A first for North America is in the works, taking place in Alberta’s own capital city.
Edmonton will soon be home to the continent’s first hospital-based supervised consumption site, providing patients the resources necessary to curb the on-going opioid epidemic, according to a release from the government of Alberta.
The site received its final official approval from Health Canada earlier this month, and is set to open on April 2. Once operational, the unit will remain open 24/7, and will be able to provide services for up to six patients at a time.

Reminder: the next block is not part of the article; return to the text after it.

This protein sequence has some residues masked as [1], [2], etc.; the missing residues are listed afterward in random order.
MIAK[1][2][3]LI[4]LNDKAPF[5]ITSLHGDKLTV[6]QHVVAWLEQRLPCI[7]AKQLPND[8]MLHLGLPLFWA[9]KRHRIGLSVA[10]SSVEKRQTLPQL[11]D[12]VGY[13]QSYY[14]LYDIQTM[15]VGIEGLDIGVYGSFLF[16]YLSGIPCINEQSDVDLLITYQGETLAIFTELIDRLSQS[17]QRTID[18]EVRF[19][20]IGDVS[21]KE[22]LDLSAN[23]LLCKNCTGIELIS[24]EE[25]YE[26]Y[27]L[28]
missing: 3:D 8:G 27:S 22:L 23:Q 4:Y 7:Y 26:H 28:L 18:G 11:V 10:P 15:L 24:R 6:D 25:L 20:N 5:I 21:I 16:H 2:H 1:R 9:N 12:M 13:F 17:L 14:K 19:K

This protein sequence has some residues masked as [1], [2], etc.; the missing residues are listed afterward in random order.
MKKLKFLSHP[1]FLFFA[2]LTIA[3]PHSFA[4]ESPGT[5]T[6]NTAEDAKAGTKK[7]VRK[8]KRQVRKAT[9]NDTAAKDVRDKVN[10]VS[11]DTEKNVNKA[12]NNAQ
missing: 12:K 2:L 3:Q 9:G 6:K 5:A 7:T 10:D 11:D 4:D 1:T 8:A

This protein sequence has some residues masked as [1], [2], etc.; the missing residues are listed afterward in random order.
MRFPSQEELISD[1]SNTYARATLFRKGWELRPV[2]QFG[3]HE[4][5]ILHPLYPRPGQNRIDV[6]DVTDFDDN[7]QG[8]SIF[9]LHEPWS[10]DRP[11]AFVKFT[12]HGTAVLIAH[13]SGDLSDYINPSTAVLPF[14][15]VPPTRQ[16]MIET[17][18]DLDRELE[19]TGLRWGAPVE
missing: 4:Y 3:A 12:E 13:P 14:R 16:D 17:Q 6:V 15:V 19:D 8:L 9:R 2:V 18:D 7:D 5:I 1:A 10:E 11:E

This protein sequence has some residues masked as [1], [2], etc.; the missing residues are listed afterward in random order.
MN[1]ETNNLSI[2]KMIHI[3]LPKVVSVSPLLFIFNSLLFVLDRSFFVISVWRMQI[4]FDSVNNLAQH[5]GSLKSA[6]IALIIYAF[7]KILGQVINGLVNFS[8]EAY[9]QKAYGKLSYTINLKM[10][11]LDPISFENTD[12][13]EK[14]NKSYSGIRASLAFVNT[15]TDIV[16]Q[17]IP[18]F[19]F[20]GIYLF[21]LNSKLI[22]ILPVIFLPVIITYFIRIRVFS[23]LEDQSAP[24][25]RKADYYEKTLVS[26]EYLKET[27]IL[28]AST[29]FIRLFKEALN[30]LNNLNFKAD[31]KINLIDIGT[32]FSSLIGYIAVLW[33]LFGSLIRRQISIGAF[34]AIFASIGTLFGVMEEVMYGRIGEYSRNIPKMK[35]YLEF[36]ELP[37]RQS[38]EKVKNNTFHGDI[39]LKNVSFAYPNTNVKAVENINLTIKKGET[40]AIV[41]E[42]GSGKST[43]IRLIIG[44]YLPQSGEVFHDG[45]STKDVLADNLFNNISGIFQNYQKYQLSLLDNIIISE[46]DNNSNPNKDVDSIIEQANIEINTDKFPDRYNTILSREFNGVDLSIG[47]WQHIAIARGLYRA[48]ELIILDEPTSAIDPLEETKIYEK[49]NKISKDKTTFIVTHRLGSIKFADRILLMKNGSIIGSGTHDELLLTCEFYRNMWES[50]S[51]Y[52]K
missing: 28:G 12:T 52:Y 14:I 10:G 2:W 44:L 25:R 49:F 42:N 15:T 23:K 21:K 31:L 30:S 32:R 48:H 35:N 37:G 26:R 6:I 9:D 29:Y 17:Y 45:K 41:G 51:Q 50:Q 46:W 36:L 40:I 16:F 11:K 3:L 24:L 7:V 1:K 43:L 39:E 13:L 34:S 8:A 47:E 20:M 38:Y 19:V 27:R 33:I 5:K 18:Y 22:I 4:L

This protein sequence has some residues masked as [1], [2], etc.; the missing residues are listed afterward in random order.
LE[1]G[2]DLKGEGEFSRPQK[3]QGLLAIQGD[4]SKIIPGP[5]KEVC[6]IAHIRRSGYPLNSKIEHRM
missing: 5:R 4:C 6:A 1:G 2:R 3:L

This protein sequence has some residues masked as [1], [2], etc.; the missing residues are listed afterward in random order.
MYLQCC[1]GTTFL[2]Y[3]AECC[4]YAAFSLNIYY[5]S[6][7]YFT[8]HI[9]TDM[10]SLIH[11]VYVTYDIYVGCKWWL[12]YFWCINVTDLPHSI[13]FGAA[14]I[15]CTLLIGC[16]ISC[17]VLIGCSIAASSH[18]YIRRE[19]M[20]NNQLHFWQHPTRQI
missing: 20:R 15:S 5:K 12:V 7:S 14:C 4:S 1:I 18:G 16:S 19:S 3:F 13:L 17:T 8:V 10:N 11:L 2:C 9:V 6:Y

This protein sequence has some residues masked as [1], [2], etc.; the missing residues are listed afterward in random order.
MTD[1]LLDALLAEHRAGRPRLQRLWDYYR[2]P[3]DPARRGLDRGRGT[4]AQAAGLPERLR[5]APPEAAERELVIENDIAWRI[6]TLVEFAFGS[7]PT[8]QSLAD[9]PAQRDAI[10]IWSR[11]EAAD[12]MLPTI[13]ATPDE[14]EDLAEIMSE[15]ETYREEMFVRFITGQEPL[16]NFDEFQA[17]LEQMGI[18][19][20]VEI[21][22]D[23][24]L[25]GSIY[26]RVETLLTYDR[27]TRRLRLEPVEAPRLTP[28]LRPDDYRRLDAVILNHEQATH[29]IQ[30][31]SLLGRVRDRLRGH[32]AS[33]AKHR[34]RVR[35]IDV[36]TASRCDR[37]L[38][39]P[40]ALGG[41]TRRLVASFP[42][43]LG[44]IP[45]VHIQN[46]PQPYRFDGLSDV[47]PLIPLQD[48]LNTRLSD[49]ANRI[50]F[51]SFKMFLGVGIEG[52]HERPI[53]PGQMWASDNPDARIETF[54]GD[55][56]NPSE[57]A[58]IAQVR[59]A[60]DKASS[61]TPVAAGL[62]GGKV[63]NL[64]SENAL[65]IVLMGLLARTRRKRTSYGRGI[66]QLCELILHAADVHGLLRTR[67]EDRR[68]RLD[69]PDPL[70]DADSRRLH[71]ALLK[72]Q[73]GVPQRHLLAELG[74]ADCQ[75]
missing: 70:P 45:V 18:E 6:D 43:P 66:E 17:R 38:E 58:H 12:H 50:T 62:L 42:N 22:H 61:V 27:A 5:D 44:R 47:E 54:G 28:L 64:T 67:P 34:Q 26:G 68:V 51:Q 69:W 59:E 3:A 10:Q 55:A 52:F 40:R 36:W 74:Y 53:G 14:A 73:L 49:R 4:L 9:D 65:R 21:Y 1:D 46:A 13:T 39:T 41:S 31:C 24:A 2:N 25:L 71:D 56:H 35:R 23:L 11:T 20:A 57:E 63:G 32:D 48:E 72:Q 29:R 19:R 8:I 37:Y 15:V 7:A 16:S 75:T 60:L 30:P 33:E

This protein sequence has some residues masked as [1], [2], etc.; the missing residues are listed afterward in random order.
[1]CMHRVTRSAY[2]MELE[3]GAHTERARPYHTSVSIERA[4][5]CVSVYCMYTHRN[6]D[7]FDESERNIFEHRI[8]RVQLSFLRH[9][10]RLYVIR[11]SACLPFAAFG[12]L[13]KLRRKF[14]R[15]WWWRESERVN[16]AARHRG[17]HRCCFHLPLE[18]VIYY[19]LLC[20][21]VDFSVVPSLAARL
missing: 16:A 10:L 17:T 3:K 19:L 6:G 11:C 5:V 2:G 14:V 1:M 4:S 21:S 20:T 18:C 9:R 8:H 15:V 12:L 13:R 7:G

“It’s important we do everything we can to support individuals and families affected by the opioid crisis,” said Alberta Minister of Health Sarah Hoffman, in the release.
“The addition of this new lifesaving service at the Royal Alex not only means greater safety for patients, it also supports a safer hospital environment for staff and visitors.”
Along with nurses capable of administering naloxone, patients will be able to access doctors, counsellors, social workers, and peer-support workers if needed.
According to the release, 562 Albertans died of apparent fentanyl poisoning last year, with 135 of those overdoses occurring in Edmonton.
The Royal Alexandra site is one of six that have been approved by Health Canada in Alberta, with the others being located in Calgary, Lethbridge, and other areas of Edmonton.
Since opening, the combined sites have reversed at least 129 overdoses.